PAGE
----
The AIG mess gets better:
Amid the flap over bonuses at American International Group Inc. two of the company’s top managers in Paris have resigned. Their moves have left the giant insurer and officials scrambling to replace them to avoid an unlikely but expensive situation in which billions in AIG trading contracts could default.
Representatives of the Federal Reserve, AIG’s lead U.S. overseer, are talking with French regulators and AIG officials to deal with the consequences of a complicated legal scenario in which the departures of the managers in Banque AIG, a subsidiary of AIG’s Financial Products unit, could trigger defaults in $234 billion of derivative transactions, according to people familiar with the situation and a document AIG provided to the U.S. Treasury.
I have no experience with this realm of the shadow finance industry, no experience with contracts, and no idea if this is normal, but this doesn’t seem to make any sense. Why exactly would we allow contracts to be written that could trigger hundreds of billions of default swaps if one person decides they want to quit their job. What kind of insanity is this? Is there a reason for this? Is there a legitimate and logical explanation? For an outsider, this just looks completely nuts. It really looks like they have bought their own bullshit and really do think they are the masters of the universe.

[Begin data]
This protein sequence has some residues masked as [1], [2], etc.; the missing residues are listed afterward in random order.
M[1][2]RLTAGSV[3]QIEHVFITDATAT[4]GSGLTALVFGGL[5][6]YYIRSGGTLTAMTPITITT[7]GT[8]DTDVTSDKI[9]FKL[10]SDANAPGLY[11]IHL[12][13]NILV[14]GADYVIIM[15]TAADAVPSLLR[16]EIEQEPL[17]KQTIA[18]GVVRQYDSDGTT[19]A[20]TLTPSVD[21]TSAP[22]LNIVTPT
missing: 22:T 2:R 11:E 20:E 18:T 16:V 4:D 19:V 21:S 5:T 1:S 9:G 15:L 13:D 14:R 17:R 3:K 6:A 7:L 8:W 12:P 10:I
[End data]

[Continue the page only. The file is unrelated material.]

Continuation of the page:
*** Update ***
More here from Emptywheel, but many of you in the comments suggest this is not too shocking or quite normal for contract law. Like I said, I have no experience with this sort of thing, and often times things that looks crazy have very legitimate reasons for existence. Having said that, I would still suggest that any system that allows for so little redundancy that the removal of two people can trigger a quarter trillion in defaults is a house of cards built in breezy weather on a fault line over a nuclear bomb.